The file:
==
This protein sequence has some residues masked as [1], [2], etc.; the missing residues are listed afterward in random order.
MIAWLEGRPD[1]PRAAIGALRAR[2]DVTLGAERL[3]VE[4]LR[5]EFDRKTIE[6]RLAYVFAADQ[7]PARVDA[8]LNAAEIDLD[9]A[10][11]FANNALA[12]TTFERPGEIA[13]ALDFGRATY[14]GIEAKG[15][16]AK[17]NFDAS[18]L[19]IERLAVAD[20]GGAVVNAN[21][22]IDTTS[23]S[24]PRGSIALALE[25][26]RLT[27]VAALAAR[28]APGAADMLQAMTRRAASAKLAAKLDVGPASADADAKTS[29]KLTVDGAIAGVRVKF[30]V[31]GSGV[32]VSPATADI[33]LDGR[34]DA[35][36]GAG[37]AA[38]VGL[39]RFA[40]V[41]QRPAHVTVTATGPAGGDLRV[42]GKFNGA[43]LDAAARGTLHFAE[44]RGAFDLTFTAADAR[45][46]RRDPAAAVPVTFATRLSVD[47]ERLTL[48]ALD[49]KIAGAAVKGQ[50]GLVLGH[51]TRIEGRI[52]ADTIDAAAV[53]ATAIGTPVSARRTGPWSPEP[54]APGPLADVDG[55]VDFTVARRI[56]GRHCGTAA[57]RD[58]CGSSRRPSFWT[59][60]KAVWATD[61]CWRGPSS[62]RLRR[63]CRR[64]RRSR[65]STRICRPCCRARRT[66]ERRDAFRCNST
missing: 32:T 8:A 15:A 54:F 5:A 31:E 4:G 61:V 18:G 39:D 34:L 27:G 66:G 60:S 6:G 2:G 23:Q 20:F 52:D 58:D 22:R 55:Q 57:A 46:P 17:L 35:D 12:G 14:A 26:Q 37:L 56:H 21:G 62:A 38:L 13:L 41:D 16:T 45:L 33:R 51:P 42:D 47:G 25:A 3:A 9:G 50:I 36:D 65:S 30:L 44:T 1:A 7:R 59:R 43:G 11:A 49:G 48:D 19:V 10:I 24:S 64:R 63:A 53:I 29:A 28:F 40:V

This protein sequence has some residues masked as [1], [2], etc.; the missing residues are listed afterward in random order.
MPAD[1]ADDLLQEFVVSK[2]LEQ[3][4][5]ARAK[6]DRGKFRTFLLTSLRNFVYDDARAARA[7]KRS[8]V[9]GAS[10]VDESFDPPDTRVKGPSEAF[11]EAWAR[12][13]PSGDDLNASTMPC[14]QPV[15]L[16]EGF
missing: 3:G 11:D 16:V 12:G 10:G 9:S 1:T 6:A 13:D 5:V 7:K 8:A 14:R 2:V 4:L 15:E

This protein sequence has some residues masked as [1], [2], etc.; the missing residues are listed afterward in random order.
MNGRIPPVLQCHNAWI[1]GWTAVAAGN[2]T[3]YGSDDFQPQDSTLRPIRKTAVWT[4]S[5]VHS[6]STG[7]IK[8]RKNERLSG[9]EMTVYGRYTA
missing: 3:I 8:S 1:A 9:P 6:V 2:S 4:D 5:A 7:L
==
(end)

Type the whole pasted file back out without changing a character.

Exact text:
This protein sequence has some residues masked as [1], [2], etc.; the missing residues are listed afterward in random order.
MIAWLEGRPD[1]PRAAIGALRAR[2]DVTLGAERL[3]VE[4]LR[5]EFDRKTIE[6]RLAYVFAADQ[7]PARVDA[8]LNAAEIDLD[9]A[10][11]FANNALA[12]TTFERPGEIA[13]ALDFGRATY[14]GIEAKG[15][16]AK[17]NFDAS[18]L[19]IERLAVAD[20]GGAVVNAN[21][22]IDTTS[23]S[24]PRGSIALALE[25][26]RLT[27]VAALAAR[28]APGAADMLQAMTRRAASAKLAAKLDVGPASADADAKTS[29]KLTVDGAIAGVRVKF[30]V[31]GSGV[32]VSPATADI[33]LDGR[34]DA[35][36]GAG[37]AA[38]VGL[39]RFA[40]V[41]QRPAHVTVTATGPAGGDLRV[42]GKFNGA[43]LDAAARGTLHFAE[44]RGAFDLTFTAADAR[45][46]RRDPAAAVPVTFATRLSVD[47]ERLTL[48]ALD[49]KIAGAAVKGQ[50]GLVLGH[51]TRIEGRI[52]ADTIDAAAV[53]ATAIGTPVSARRTGPWSPEP[54]APGPLADVDG[55]VDFTVARRI[56]GRHCGTAA[57]RD[58]CGSSRRPSFWT[59][60]KAVWATD[61]CWRGPSS[62]RLRR[63]CRR[64]RRSR[65]STRICRPCCRARRT[66]ERRDAFRCNST
missing: 32:T 8:A 15:A 54:F 5:A 31:E 4:G 61:V 18:G 39:D 34:L 27:G 66:G 60:S 6:G 2:G 23:Q 20:F 52:D 58:D 22:R 55:Q 57:A 46:P 17:L 35:D 12:G 14:A 26:Q 37:L 56:H 21:G 62:A 38:L 13:L 41:D 16:T 45:L 33:R 51:P 42:D 47:G 25:A 3:A 9:G 50:I 36:D 65:S 30:L 44:T 1:A 7:R 59:R 43:G 11:A 49:G 48:D 19:V 10:I 24:S 64:R 63:A 53:I 29:A 28:F 40:V

This protein sequence has some residues masked as [1], [2], etc.; the missing residues are listed afterward in random order.
MPAD[1]ADDLLQEFVVSK[2]LEQ[3][4][5]ARAK[6]DRGKFRTFLLTSLRNFVYDDARAARA[7]KRS[8]V[9]GAS[10]VDESFDPPDTRVKGPSEAF[11]EAWAR[12][13]PSGDDLNASTMPC[14]QPV[15]L[16]EGF
missing: 3:G 11:D 16:V 12:G 10:G 9:S 1:T 6:A 13:D 5:V 7:K 8:A 14:R 2:V 4:L 15:E

This protein sequence has some residues masked as [1], [2], etc.; the missing residues are listed afterward in random order.
MNGRIPPVLQCHNAWI[1]GWTAVAAGN[2]T[3]YGSDDFQPQDSTLRPIRKTAVWT[4]S[5]VHS[6]STG[7]IK[8]RKNERLSG[9]EMTVYGRYTA
missing: 3:I 8:S 1:A 9:P 6:V 2:S 4:D 5:A 7:L